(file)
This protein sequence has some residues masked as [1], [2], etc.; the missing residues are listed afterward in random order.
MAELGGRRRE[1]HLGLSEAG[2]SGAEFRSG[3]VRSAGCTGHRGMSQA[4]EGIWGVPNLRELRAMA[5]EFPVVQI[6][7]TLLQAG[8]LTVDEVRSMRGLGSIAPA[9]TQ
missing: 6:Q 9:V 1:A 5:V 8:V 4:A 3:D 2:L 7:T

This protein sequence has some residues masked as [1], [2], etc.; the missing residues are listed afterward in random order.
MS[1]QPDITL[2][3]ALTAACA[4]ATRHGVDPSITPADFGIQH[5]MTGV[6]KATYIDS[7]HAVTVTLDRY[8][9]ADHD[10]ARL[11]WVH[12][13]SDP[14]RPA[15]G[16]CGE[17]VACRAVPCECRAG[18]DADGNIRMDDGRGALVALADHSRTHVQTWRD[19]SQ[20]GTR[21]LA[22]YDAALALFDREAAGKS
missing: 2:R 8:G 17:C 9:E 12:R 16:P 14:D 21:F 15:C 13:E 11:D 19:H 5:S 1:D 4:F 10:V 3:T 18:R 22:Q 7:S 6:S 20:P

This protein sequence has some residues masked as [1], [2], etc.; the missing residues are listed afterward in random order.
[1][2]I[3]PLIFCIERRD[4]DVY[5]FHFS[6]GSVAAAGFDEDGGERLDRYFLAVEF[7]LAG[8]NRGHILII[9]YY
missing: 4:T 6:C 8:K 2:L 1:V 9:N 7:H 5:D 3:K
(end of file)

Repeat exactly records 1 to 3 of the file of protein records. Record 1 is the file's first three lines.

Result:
This protein sequence has some residues masked as [1], [2], etc.; the missing residues are listed afterward in random order.
MAELGGRRRE[1]HLGLSEAG[2]SGAEFRSG[3]VRSAGCTGHRGMSQA[4]EGIWGVPNLRELRAMA[5]EFPVVQI[6][7]TLLQAG[8]LTVDEVRSMRGLGSIAPA[9]TQ
missing: 6:Q 9:V 1:A 5:V 8:V 4:A 3:D 2:L 7:T

This protein sequence has some residues masked as [1], [2], etc.; the missing residues are listed afterward in random order.
MS[1]QPDITL[2][3]ALTAACA[4]ATRHGVDPSITPADFGIQH[5]MTGV[6]KATYIDS[7]HAVTVTLDRY[8][9]ADHD[10]ARL[11]WVH[12][13]SDP[14]RPA[15]G[16]CGE[17]VACRAVPCECRAG[18]DADGNIRMDDGRGALVALADHSRTHVQTWRD[19]SQ[20]GTR[21]LA[22]YDAALALFDREAAGKS
missing: 2:R 8:G 17:C 9:E 12:R 16:P 14:D 21:F 15:C 13:E 11:D 19:H 5:S 1:D 4:F 10:V 3:T 18:R 22:Q 7:S 6:S 20:P

This protein sequence has some residues masked as [1], [2], etc.; the missing residues are listed afterward in random order.
[1][2]I[3]PLIFCIERRD[4]DVY[5]FHFS[6]GSVAAAGFDEDGGERLDRYFLAVEF[7]LAG[8]NRGHILII[9]YY
missing: 4:T 6:C 8:K 2:L 1:V 9:N 7:H 5:D 3:K